Dipropylene Glycol: What It Is & Why You Don't Need It

Dipropylene Glycol: What It Is & Why You Don't Need It


Here’s a short summary on what dipropylene glycol (DPG) is, and why there’s absolutely no point in adding it to your products if you only purchase and create using liquids.


First…a bit about perfume making process. 


When we create fragrances for you, for use in your candles, wax melts, perfume, soap…anything that you want to add fragrance to, that needs to be pourable. 


What people often don’t realize, is that behind the scenes, in order to create these wonderful blends, we use a lot of raw material that are naturally powders. Whenever you see us list vanillin as an ingredient in our fragrances, like Asian Garden, that’s a powder. Varamoss, which gives off mossy woodsy notes, that’s also a powder. Same thing with raw materials like Ambrox Supper, which gives off amber, woodsy and musky notes…also a powder!


When we buy these, they essentially come in jars that look like powdered sugar. If you’ve ever tried mixing powders with liquids - you know that it can be a hassle and they sometimes don’t perfectly blend (think of Nestle Nesquick with cold milk), it just sits there. 


So, how do we make them dissolve? In order to make them pourable, you add powders to DPG and let them blend at low speeds until they’re incorporated. Now, you have a liquid that binds with other liquids, and it allows us to provide fragrance oil in liquid form for you to use at ease.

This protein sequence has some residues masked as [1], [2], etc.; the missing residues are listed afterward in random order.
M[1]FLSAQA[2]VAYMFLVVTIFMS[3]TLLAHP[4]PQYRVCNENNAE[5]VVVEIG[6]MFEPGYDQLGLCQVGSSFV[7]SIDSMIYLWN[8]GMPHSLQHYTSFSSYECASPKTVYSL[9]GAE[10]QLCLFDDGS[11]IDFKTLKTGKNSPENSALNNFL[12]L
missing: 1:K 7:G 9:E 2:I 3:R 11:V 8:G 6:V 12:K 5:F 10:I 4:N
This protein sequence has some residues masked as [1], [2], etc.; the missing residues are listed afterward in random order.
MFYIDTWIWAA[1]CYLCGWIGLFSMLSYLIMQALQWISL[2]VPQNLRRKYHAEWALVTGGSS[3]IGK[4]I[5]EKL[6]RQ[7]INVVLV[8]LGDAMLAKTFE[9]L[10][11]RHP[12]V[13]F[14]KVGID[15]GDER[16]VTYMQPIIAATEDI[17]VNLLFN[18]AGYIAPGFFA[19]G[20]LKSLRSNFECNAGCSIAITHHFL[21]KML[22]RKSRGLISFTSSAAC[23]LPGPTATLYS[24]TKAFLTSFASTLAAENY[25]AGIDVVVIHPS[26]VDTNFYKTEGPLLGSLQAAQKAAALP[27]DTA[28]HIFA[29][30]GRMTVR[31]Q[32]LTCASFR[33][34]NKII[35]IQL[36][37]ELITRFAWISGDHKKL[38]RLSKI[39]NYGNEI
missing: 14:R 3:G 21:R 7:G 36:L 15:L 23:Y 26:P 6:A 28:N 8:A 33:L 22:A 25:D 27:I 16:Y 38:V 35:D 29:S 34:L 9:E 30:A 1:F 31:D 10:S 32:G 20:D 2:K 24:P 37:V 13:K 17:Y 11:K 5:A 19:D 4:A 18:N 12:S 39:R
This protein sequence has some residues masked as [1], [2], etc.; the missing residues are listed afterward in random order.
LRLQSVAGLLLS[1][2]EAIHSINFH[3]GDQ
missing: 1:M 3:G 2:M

The thing is, for makers who look at a SDS sheet that happens to have a fragrance that includes a lot of powders, like vanillin, or Ethyl Menthol, Ambrox, etc. that will end up having a lot of DPG in the formula, but only because it takes the solvent to turn the powders into a liquid. 


Rumors have been starting to float that DPG is this secret ingredient that no one is telling you about which helps fragrances project, last longer, etc. and unfortunately, that’s simply not true. 

It’s a SOLVENT and its only purpose is to be stirred into powders to make them pourable.


There’s absolutely no need, under any circumstances, to make DPG manufactures extra happy by buying it and just pouring it into your perfume. You’re just diluting your final product with no benefit.